* Attackers armed with grenades, mortars and bombs
* Target banks, army posts in south-eastern city
* Al Qaeda fighting back after government offensive (Adds context, details on attack)
By Mohammed Mukhashaf and Mohamed Ghobari
ADEN, Yemen, May 24 (Reuters) - At least 27 people were killed in an overnight raid by gunmen on a city in southeastern Yemen, residents and a local official said on Saturday, as al Qaeda continues its fightback against a government offensive in the country.
Armed with rocket-propelled grenades, mortars and explosives, attackers drove in from the surrounding desert on 15 pickup trucks into Seyoun after detonating a car bomb at the entrance to the city in Hadramout province.
Al Qaeda has carried out many hit-and-run attacks since the Yemeni army drove it from its southern strongholds in Abyan and Shabwa provinces last month. The West is concerned the group could use Yemen, which borders major oil producer Saudi Arabia, as a base for international attacks.
The militants targeted at least seven locations, including the main military posts, the local police headquarters, bank branches and the airport.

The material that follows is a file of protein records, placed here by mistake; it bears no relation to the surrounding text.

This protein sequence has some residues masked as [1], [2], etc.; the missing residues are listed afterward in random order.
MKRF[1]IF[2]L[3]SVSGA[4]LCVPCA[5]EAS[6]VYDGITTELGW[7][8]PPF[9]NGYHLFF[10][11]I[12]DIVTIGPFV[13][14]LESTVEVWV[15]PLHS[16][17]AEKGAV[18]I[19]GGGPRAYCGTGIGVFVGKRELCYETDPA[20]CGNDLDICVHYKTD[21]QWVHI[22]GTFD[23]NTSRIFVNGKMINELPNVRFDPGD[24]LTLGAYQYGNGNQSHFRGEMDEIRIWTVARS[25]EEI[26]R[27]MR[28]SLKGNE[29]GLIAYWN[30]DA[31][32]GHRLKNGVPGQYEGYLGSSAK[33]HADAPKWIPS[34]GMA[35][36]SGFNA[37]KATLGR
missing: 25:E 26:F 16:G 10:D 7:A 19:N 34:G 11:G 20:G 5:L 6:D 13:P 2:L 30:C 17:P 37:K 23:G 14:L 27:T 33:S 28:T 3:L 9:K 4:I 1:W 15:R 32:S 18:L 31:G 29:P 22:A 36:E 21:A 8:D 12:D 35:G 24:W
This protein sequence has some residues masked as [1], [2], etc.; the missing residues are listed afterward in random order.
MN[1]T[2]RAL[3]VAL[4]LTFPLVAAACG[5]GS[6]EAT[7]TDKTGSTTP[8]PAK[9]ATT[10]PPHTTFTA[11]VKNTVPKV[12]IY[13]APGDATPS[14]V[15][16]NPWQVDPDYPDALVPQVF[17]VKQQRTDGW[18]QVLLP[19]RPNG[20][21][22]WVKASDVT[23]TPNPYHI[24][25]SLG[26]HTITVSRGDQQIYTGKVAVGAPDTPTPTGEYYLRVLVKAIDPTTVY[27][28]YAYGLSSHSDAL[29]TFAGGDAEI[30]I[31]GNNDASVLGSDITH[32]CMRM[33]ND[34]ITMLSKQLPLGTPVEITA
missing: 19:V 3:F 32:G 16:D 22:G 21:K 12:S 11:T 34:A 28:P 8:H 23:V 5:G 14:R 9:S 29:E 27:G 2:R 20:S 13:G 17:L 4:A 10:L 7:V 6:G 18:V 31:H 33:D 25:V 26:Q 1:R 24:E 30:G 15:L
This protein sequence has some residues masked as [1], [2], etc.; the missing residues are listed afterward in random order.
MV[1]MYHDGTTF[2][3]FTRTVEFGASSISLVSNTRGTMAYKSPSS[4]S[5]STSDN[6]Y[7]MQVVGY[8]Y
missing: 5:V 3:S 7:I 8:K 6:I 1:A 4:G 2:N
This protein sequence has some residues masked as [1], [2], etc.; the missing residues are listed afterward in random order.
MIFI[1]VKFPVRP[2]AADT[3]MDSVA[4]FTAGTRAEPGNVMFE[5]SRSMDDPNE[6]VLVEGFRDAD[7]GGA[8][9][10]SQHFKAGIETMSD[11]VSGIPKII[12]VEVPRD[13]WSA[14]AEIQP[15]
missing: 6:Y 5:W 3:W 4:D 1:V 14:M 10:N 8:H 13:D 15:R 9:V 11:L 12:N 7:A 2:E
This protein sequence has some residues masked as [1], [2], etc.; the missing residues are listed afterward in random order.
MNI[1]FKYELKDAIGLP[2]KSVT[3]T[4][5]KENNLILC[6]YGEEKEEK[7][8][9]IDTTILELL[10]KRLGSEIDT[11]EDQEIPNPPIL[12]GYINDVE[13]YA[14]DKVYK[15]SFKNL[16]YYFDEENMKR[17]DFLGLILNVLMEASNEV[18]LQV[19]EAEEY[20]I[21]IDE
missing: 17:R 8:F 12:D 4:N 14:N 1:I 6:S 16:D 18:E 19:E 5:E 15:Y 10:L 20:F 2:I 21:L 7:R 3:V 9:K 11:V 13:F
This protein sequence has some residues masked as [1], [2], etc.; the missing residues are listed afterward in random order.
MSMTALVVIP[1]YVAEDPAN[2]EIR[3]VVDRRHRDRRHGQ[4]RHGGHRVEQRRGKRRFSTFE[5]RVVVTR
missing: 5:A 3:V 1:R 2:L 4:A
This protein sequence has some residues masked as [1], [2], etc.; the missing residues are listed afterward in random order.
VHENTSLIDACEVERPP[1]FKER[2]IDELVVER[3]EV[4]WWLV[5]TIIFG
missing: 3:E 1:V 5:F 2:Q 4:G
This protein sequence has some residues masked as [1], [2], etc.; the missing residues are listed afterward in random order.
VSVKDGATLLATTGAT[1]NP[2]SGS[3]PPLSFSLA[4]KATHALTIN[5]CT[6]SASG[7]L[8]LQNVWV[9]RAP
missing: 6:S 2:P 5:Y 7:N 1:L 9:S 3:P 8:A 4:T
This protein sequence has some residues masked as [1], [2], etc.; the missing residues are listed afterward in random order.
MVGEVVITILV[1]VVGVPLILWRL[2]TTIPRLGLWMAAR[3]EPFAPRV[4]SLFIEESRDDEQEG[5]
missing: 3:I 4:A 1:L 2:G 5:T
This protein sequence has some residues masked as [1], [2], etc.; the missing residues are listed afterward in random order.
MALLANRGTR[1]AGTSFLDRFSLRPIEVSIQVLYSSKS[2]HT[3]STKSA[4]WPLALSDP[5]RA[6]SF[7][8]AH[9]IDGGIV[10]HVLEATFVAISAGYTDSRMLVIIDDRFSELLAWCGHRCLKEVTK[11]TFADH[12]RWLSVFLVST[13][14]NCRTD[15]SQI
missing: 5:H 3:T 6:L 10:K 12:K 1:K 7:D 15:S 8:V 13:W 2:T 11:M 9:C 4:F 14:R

Residents said the city's electricity supply was cut during the attack and they heard explosions and gunfire throughout the night. The militants briefly captured some buildings before withdrawing early on Saturday.
"They wanted to capture the city and control it," a local official, who asked not to be identified, told Reuters.
The official said 20 attackers died and said they took away 18 bodies. Five members of the security forces and two soldiers died in the fighting, he said.
Local officials said they suspected the attack was led by Jalal Balaidi, a senior al Qaeda figure in the region.
Hadramout province stretches from the port of Mukalla in the south to the Saudi border, through arid valleys and empty desert, the type of landscape al Qaeda uses to its advantage across the Middle East.
A regional website, Al-Mukalla Al-Yawm, said the attackers were wearing Yemeni army uniforms. It said that dozens of casualties were taken to local hospitals.
A U.S. ally, with a population of 25 million, Yemen is trying to end three years of political unrest, which began when mass protests erupted in 2011 against Ali Abdullah Saleh, the president of 33 years, who stepped down.
Apart from the fight against al Qaeda, the government faces by southern separatists for independence and battles with rebels from the Shi'ite Muslim Houthi movement, which is trying to extend its control over the north. (Writing by Sami Aboudi and Sylvia Westall; Editing by Robin Pomeroy)